Life and Medical Sciences
Cell & Developmental Biology
Wiley InterScience Backfile Collection 1832-2000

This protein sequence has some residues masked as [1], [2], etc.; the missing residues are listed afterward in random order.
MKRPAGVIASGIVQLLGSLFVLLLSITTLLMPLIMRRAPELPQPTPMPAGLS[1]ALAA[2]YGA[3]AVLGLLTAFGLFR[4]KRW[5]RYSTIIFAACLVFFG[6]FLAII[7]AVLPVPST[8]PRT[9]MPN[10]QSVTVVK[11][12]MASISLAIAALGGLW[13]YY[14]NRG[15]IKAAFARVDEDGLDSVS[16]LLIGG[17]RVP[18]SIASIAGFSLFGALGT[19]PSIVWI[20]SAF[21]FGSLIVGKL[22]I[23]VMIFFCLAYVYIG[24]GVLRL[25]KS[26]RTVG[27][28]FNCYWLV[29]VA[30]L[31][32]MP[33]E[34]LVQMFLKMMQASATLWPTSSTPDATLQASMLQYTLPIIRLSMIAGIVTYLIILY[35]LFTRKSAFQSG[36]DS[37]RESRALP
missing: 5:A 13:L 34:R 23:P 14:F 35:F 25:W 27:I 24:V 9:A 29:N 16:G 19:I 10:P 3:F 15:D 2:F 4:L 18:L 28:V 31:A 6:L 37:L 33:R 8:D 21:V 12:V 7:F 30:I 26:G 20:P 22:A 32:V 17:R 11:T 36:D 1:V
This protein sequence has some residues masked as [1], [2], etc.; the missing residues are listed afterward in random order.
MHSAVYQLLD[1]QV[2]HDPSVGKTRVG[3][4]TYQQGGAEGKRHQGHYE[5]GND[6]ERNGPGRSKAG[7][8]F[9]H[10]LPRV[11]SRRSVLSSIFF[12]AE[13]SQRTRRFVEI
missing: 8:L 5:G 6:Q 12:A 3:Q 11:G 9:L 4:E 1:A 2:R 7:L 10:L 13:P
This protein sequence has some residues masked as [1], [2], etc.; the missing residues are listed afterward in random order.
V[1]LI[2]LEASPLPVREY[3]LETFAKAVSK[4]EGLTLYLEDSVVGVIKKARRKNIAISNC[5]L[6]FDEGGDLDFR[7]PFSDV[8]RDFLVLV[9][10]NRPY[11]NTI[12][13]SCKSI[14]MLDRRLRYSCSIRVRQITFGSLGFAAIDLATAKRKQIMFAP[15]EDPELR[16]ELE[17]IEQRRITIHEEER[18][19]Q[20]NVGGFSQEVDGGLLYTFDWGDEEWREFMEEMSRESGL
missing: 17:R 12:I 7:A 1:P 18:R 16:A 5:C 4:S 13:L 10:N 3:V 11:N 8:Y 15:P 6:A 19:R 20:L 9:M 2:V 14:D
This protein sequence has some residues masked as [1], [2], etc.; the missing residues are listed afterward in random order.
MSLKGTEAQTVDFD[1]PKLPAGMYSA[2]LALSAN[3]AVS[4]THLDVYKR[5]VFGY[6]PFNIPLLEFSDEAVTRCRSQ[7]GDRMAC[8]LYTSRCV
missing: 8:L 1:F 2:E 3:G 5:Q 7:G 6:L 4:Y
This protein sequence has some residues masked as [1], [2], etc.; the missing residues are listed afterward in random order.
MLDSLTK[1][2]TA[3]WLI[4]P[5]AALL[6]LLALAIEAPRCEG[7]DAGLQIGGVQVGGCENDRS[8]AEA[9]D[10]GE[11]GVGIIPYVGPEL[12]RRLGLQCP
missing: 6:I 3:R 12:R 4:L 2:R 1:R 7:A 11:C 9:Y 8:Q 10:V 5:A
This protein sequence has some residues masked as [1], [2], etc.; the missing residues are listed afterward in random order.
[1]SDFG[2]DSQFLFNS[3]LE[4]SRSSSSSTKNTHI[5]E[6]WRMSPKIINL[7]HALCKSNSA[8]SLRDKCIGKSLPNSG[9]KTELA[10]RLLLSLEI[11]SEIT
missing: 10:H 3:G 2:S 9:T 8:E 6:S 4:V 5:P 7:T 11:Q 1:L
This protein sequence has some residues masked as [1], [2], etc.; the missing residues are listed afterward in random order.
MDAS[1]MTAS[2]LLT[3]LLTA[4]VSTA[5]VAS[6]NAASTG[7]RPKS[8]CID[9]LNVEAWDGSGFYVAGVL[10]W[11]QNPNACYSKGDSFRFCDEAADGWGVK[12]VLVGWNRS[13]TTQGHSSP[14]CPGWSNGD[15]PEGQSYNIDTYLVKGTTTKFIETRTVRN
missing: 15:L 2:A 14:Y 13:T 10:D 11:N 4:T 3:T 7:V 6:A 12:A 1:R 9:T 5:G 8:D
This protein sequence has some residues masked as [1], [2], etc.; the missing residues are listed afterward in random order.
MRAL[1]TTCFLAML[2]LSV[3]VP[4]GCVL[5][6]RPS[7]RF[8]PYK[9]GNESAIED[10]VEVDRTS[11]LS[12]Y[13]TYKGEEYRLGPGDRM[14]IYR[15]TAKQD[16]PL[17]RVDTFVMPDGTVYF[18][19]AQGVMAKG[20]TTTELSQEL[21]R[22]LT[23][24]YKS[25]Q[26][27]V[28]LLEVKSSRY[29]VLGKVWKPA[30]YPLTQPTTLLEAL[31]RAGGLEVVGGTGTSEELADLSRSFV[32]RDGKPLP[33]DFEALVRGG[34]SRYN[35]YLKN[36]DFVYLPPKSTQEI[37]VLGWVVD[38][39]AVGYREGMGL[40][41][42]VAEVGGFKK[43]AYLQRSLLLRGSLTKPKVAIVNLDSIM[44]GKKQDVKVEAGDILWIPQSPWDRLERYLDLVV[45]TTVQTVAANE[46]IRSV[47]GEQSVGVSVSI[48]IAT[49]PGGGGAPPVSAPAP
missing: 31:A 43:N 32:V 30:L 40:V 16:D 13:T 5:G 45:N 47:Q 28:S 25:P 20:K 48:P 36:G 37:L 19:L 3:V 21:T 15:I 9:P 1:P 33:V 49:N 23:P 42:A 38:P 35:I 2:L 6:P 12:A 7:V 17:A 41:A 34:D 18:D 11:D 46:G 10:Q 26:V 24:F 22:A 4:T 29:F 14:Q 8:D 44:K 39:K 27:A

Definite information concerning the time of development and location of the different imaginal discs of Drosophila melanogaster was needed in order to interpret especially the gynandromorphs, mosaics, and intersexes that have been extensively reported in cultures of this fly. This information was also desirable for many of the mutant types. It was not known, for example, when an organ was reduced or absent, whether its imaginal disc showed a corresponding reduction, or whether it was full size in the larvae and pupae, and failed to carry through to the later stages.Three mutant types with eyes smaller than those of the wild type, namely, lozenge, bar, and eyeless, were examined. It was found that there is a corresponding difference in size as far back as the imaginal disc could be detected. Similarly for the two mutants, vestigial and no-wing. Conversely for the mutant, bithorax, in which the metathorax is larger than the normal and has assumed many of the characters of the normal mesothorax, the imaginal disc was correspondingly enlarged.It follows that the effects of the mutant genes for these characters can be observed in the very earliest condition of the imaginal disc.
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